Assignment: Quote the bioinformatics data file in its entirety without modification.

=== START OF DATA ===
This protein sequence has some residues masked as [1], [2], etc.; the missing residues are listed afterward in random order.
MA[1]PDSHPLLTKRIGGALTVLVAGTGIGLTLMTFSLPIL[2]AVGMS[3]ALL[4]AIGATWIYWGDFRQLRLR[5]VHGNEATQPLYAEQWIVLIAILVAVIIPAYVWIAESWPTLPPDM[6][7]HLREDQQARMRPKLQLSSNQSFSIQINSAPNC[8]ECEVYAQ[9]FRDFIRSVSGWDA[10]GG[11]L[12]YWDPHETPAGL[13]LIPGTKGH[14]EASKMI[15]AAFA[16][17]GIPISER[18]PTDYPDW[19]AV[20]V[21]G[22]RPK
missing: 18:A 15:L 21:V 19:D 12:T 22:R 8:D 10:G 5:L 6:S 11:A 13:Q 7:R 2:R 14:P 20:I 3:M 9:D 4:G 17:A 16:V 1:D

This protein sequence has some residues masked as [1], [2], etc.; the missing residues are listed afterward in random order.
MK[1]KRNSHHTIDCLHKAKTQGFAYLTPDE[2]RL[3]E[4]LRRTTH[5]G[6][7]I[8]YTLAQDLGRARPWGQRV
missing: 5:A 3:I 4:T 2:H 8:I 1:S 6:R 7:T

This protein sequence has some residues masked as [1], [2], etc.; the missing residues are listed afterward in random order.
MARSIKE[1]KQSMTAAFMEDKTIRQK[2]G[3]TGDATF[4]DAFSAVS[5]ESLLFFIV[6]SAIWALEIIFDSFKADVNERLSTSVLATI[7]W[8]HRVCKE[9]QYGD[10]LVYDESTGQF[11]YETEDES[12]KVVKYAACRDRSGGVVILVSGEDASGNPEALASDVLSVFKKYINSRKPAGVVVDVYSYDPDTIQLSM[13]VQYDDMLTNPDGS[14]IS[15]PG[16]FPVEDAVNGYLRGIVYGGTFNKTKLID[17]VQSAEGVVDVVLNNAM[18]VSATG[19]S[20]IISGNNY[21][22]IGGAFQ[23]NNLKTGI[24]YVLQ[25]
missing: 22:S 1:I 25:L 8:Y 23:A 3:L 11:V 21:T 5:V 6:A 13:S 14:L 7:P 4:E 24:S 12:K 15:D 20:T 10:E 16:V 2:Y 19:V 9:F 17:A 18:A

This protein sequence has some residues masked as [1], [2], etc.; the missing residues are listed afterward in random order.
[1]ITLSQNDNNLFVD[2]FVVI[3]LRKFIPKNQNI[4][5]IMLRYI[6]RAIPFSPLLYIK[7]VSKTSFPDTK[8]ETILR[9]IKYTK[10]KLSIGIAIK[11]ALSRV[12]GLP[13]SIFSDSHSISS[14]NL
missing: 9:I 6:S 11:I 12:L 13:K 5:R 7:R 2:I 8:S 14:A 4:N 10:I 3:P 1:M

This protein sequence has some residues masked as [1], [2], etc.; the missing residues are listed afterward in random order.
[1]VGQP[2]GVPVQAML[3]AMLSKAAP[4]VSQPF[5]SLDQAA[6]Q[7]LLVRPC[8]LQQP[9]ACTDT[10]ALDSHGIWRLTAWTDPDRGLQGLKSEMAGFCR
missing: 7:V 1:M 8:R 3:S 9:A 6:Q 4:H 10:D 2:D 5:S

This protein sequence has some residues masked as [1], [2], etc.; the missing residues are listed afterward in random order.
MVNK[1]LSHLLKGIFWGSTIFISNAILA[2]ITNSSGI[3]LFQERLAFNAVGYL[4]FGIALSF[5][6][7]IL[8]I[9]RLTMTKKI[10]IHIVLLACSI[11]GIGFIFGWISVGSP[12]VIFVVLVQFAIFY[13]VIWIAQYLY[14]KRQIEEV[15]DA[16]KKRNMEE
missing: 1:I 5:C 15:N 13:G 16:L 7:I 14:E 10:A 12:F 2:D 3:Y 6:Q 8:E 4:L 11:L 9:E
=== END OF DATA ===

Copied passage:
This protein sequence has some residues masked as [1], [2], etc.; the missing residues are listed afterward in random order.
MA[1]PDSHPLLTKRIGGALTVLVAGTGIGLTLMTFSLPIL[2]AVGMS[3]ALL[4]AIGATWIYWGDFRQLRLR[5]VHGNEATQPLYAEQWIVLIAILVAVIIPAYVWIAESWPTLPPDM[6][7]HLREDQQARMRPKLQLSSNQSFSIQINSAPNC[8]ECEVYAQ[9]FRDFIRSVSGWDA[10]GG[11]L[12]YWDPHETPAGL[13]LIPGTKGH[14]EASKMI[15]AAFA[16][17]GIPISER[18]PTDYPDW[19]AV[20]V[21]G[22]RPK
missing: 18:A 15:L 21:V 19:D 12:T 22:R 8:D 10:G 5:L 6:S 11:A 13:Q 7:R 2:R 14:P 20:I 3:M 9:D 4:G 17:A 16:V 1:D

This protein sequence has some residues masked as [1], [2], etc.; the missing residues are listed afterward in random order.
MK[1]KRNSHHTIDCLHKAKTQGFAYLTPDE[2]RL[3]E[4]LRRTTH[5]G[6][7]I[8]YTLAQDLGRARPWGQRV
missing: 5:A 3:I 4:T 2:H 8:I 1:S 6:R 7:T

This protein sequence has some residues masked as [1], [2], etc.; the missing residues are listed afterward in random order.
MARSIKE[1]KQSMTAAFMEDKTIRQK[2]G[3]TGDATF[4]DAFSAVS[5]ESLLFFIV[6]SAIWALEIIFDSFKADVNERLSTSVLATI[7]W[8]HRVCKE[9]QYGD[10]LVYDESTGQF[11]YETEDES[12]KVVKYAACRDRSGGVVILVSGEDASGNPEALASDVLSVFKKYINSRKPAGVVVDVYSYDPDTIQLSM[13]VQYDDMLTNPDGS[14]IS[15]PG[16]FPVEDAVNGYLRGIVYGGTFNKTKLID[17]VQSAEGVVDVVLNNAM[18]VSATG[19]S[20]IISGNNY[21][22]IGGAFQ[23]NNLKTGI[24]YVLQ[25]
missing: 22:S 1:I 25:L 8:Y 23:A 3:L 11:V 21:T 5:V 6:A 13:S 14:L 7:P 4:E 24:S 12:K 15:D 20:T 10:E 16:V 2:Y 19:V 9:F 17:A 18:A

This protein sequence has some residues masked as [1], [2], etc.; the missing residues are listed afterward in random order.
[1]ITLSQNDNNLFVD[2]FVVI[3]LRKFIPKNQNI[4][5]IMLRYI[6]RAIPFSPLLYIK[7]VSKTSFPDTK[8]ETILR[9]IKYTK[10]KLSIGIAIK[11]ALSRV[12]GLP[13]SIFSDSHSISS[14]NL
missing: 9:I 6:S 11:I 12:L 13:K 5:R 7:R 2:I 8:S 14:A 4:N 10:I 3:P 1:M

This protein sequence has some residues masked as [1], [2], etc.; the missing residues are listed afterward in random order.
[1]VGQP[2]GVPVQAML[3]AMLSKAAP[4]VSQPF[5]SLDQAA[6]Q[7]LLVRPC[8]LQQP[9]ACTDT[10]ALDSHGIWRLTAWTDPDRGLQGLKSEMAGFCR
missing: 7:V 1:M 8:R 3:S 9:A 6:Q 4:H 10:D 2:D 5:S

This protein sequence has some residues masked as [1], [2], etc.; the missing residues are listed afterward in random order.
MVNK[1]LSHLLKGIFWGSTIFISNAILA[2]ITNSSGI[3]LFQERLAFNAVGYL[4]FGIALSF[5][6][7]IL[8]I[9]RLTMTKKI[10]IHIVLLACSI[11]GIGFIFGWISVGSP[12]VIFVVLVQFAIFY[13]VIWIAQYLY[14]KRQIEEV[15]DA[16]KKRNMEE
missing: 1:I 5:C 15:N 13:G 16:L 7:I 14:E 10:A 12:F 2:D 3:Y 6:Q 8:E 4:L 11:L 9:E